French Alienor Speciale Oysters have a unique green hue to their shells, and come from Arcachon Bay, found along the Atlantic Ocean, on the coast of southwest France. They have a balanced, lightly briny taste, with hints of hazelnut. They’re mild and delicate oysters, making them universally accessible, appealing to oyster beginners as well as seasoned connoisseurs.
Enjoy these oysters the most natural way—freshly shucked, with an optional squeeze of lemon. You can also try them with a splash of cocktail sauce, or red wine vinegar mignonette. If you prefer to cook your oysters, you can grill them, or bake them with cheese. Pair with a glass of Champagne for an elevated experience.
Many will say that the best time to eat oysters would be at the end of the year, during months that end in “r.” This is not really due to its quality, but rather a tradition dating back to the start of the 19th century. Napoleon III signed a decree in 1853 prohibiting the collection of oysters from May to August. This was because, at the time, there was no structure to oyster cultivation yet. They were harvested on natural banks, which meant shortages could happen at any moment. To limit risk of depletion, the decree was signed to allow the oysters ample time to reproduce. Of course, at present, with the advent of modern cultivation, there is no longer a risk of shortage.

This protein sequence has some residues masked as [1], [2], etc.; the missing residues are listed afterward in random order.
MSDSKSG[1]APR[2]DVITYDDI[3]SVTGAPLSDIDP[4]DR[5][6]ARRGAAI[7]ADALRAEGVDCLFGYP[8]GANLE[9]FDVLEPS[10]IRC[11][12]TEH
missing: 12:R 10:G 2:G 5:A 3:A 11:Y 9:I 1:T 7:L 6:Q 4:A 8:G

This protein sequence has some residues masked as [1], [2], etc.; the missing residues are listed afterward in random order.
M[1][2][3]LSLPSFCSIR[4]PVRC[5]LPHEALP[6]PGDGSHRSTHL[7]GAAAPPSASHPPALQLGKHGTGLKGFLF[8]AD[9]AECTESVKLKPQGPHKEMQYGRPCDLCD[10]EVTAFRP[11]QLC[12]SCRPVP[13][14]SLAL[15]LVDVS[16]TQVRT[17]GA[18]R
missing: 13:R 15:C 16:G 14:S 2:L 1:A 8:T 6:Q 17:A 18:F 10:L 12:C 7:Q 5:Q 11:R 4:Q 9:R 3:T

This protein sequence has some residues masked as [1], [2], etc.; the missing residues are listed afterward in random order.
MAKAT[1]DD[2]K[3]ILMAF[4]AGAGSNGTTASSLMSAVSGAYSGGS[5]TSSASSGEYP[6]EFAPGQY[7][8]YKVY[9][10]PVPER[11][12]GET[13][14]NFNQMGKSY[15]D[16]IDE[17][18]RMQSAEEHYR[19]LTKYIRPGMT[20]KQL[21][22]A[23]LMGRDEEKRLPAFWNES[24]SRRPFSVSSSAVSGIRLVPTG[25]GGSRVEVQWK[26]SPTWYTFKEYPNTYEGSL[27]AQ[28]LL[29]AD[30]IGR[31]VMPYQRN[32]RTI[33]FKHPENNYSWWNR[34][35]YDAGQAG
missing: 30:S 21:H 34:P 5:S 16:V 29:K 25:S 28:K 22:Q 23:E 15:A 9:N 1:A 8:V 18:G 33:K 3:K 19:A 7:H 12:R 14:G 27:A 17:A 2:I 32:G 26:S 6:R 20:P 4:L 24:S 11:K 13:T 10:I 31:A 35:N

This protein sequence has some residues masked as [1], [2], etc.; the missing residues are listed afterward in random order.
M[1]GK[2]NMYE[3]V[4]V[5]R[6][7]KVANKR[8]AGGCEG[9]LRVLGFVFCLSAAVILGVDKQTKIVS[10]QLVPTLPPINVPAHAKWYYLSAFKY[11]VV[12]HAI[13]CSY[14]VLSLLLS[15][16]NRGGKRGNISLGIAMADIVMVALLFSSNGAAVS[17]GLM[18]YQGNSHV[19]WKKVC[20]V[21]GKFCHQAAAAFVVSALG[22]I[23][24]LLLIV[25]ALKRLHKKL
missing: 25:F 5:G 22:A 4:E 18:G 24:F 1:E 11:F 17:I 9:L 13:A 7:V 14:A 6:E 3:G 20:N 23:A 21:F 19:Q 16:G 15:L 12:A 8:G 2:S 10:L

Store your box of fresh, unshucked oysters in your fridge, keeping the temperature between 0 to 5°C. Keep them covered with a damp cloth, flat side up, to increase shelf-life. To enjoy them at their freshest, please consume them within 48 hours.
When you’re ready to shuck your oysters, take a sharp knife (a vegetable knife or, ideally, an oyster shucking knife) and hold the oyster, round-side down and pointed side facing you, between a tea towel. Wiggle the knife into the pointy end and twist it until the shell comes open.